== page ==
Much of the peace agreement durability literature assumes that stronger peace agreements are more likely to survive the trials of the post-conflict environment. This work does an excellent job identifying which provisions indicate that agreements are more likely to endure. However, there is no widely accepted way to directly measure the strength of agreements, and existing measures suffer from a lack of nuance or reliance on subjective weighting. We use a Bayesian item response theory model to develop a principled measure of the latent strength of peace agreements in civil conflicts from 1975 to 2005. We illustrate the measure's utility by exploring how various international factors such as sanctions and mediation contribute to the strength or weakness of agreements.
REX is a Fortran program for analysis of spectra obtained in PIXE analysis. The underlying model is still under development; however, one year of experience has demonstrated REX's capability to be a fast reliable tool. The modeling of the different components and effects of the physical model is briefly discussed. Evidence is shown that secondary effects mostly due to Compton-scattering in and around the detector are important factors. In order to assure that heavy elements are recorded with sufficient sensitivity during short bombardment times, low energy X-rays are suppressed but not completely absorbed by use of a Mylar absorber with a hole. Such an absorber sometimes introduces severe problems for other techniques of spectrum analysis. However, to REX there is only the job to find the transmission curve of the absorber.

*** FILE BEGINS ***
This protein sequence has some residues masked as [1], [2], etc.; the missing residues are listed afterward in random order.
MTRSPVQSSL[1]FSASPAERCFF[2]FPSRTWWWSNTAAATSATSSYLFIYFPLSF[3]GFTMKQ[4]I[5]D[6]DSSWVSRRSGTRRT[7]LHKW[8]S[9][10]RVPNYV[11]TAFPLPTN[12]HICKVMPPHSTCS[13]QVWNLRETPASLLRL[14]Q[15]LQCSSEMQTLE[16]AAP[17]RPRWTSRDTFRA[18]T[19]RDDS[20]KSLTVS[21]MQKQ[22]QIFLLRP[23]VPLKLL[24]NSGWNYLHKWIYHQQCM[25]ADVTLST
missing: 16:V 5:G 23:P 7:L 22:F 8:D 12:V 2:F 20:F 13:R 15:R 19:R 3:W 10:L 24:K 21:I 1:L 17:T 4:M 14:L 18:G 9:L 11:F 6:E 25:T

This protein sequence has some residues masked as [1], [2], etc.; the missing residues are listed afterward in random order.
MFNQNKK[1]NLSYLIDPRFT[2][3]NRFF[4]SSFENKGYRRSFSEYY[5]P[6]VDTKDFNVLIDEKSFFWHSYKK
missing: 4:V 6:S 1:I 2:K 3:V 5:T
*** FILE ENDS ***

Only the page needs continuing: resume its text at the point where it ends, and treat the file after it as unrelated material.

We have been using the technique of pulsed neutron powder diffraction to study several problems in the physics and chemistry of the actinide elements. In these elements one often encounters very complex structures resulting from polymorphic transformations presumably induced by the presence of 5f-electrons. For exampie, at least five distinct structures of plutonium metal are found between room temperature and its melting point of 640°C, and two of the structures are monoclinic! Single crystals are usually not available, and the high resolution which is intrinsic to the time-of-flight powder technique is a powerful tool in the solution of complex structural problems. The relatively low absorption coefficients for neutrons for at least some actinide isotopes is an advantage when surface oxidation is a problem (as in high-temperature experiments) and provides good particle statistics so that high-quality data are available for Rietveld refinement. The low absorption of neutrons by other materials such as vanadium and fused silica enables the use of these materials for the containment of samples in high- and low-temperature environments, and the fixed geometry of the time-of-flight technique simplifies the design of furnaces and cryostats.
We have determined the strain and particle size for several samples of palladium powder by time-of-flight nrutron powder diffraction on two different diffractometers and by x-ray powder diffraction. The results are compared and found to be in fair agreement. The time-of-flight method gives good enough precision to reveal deficiencies in the simple models used for strain and particle size line broadening.